It's 10 p.m. at the upmarket Galereya restaurant in downtown Moscow. A pale blue MINI Cooper S sits on a makeshift startline as a girl with an eccentric fringe unfurls a Russian flag. The flag drops and the driver wheelspins his way into the city traffic. Welcome to the mad, bad world of the Moscow MINI Marathon.

Billed as a social jamboree cum motorsport event, the Marathon is being organized by MINI Russia as a treat for its customers. Twenty-five cars have been entered, including a couple of original Minis. Car number 21 is a "Works" Cooper S and will be piloted by the only foreign competitor--me.

I'm not due to start for another 30 minutes, so I've time to meet my rivals. Maria Kitaeva is giggling excitedly at the wheel of her new Cooper S. "My parents bought it me for my last birthday present," says the 20-year-old, who's a student at the University of International Relations. But aren't her parents concerned that she's taking part in a street race? "Maybe they don't know too much about it," she says with a grin.

It might sound unlikely, but Kitaeva is typical of Russia's MINI owners. Even the base model sells for 30,000 Euros in Russia ($35,400) so it's very much a luxury item. "We only sold 150 here last year," explains Elena Kravets, MINI's marketing and pr guru. "People in Russia like to express their wealth by owning a big car. They normally buy a MINI as a third car, often for their daughters."

She hands me a bag of clues that includes a pool ball, a chocolate dinosaur and a model car. I've been teamed with a Russian journalist, Igor Shein, and we must visit six locations and perform a variety of tasks. Each section will be timed so the speed of our driving, even in the city, will be of crucial importance.

At 22.28, the flag drops and we explode into the Moscow traffic. The John Cooper Works kit for the Cooper S costs around #3,500 ($6,250) in the UK and increases the MINI's power output to 200 bhp. It's the quickest car here, but I'm nervous about exploiting its potential in a busy city centre. And my concerns are exacerbated when I spot a MINI receiving Police attention within 500 yards of the start. "Don't worry," says Shein, "the fines are normally about 100 Rubles (c.$2.50) and most policemen accept a bribe."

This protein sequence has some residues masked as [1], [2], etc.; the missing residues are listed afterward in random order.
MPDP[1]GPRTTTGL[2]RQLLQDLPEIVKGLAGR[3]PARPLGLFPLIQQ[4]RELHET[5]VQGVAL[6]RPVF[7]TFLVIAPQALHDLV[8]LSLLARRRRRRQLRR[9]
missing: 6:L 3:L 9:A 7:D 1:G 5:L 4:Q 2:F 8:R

Feeling far from reassured, we arrive at the first control and after I correctly guess the number of gold bars in a safe, we receive the location of the next control. We speed southwest past Red Square and I can't help wondering what Lenin would have thought of our hedonism? "I suspect he'll be turning in his mausoleum," says Shein with a laugh.

Motoring in Moscow today is very different from the '80s cliche. Although the Ladas still exist, they now jostle for road space with Mercedes, BMWs and Range Rovers. A local casino is even offering a Maybach as a prize. The scene is ostentatious to the point of obscenity, and everyone drives like they're fleeing the KGB.

My second and third tasks involve potting the pool ball (I miss) and dressing a female mannequin while blindfold (no problem). Then it's back across the city in search of a shooting range. It's now that I spot my first horse of the evening. A huge brown mare is wandering across a busy backstreet carrying a helmet-less rider. "You can hire them for about 100 Rubles an hour," says Shein, casually.

It's now 11:30 p.m. and I'm stopped by the police for the first time and they want to see all my documents before I'm allowed to go. I continue until I'm stopped again, and again. "They're disappointed that you have the correct documents," claims Shein, "they saw the car and anticipated a big pay day."

We arrive too late to complete the final task and are led instead to the exclusive Zima nightclub, where the winners will be presented with their trophy. It's packed with people wearing clothes that you normally only see in "lifestyle" magazines, and on the road outside there's a Ferrari 360, a Bentley Arnage and a fleet of S-Class Mercedes'.

Kitaeva has finished second and is bubbling with enthusiasm. "I got stopped by a Policeman for crossing the road's centre line," she explains. "But I told him to hurry up because I was in a race. I paid him 100 rubles and he asked what the prize was. Apparently, he'd already stopped someone else."

Nobody will confirm my position, but rumor has it that I came last. "You drove like an Englishman," reckons Kitaeva. "You were always thinking about the rules and being sensible. Russian's don't drive like that." A blonde called Katya is equally unimpressed: "I bet on you to win," she explains at the finish. "I thought you looked fast."

It's a bizarre end to an extraordinary event. I've just taken part in a semi-legal street race, sanctioned by BMW and held in the heart of Moscow. Saturday nights don't get any better than this.

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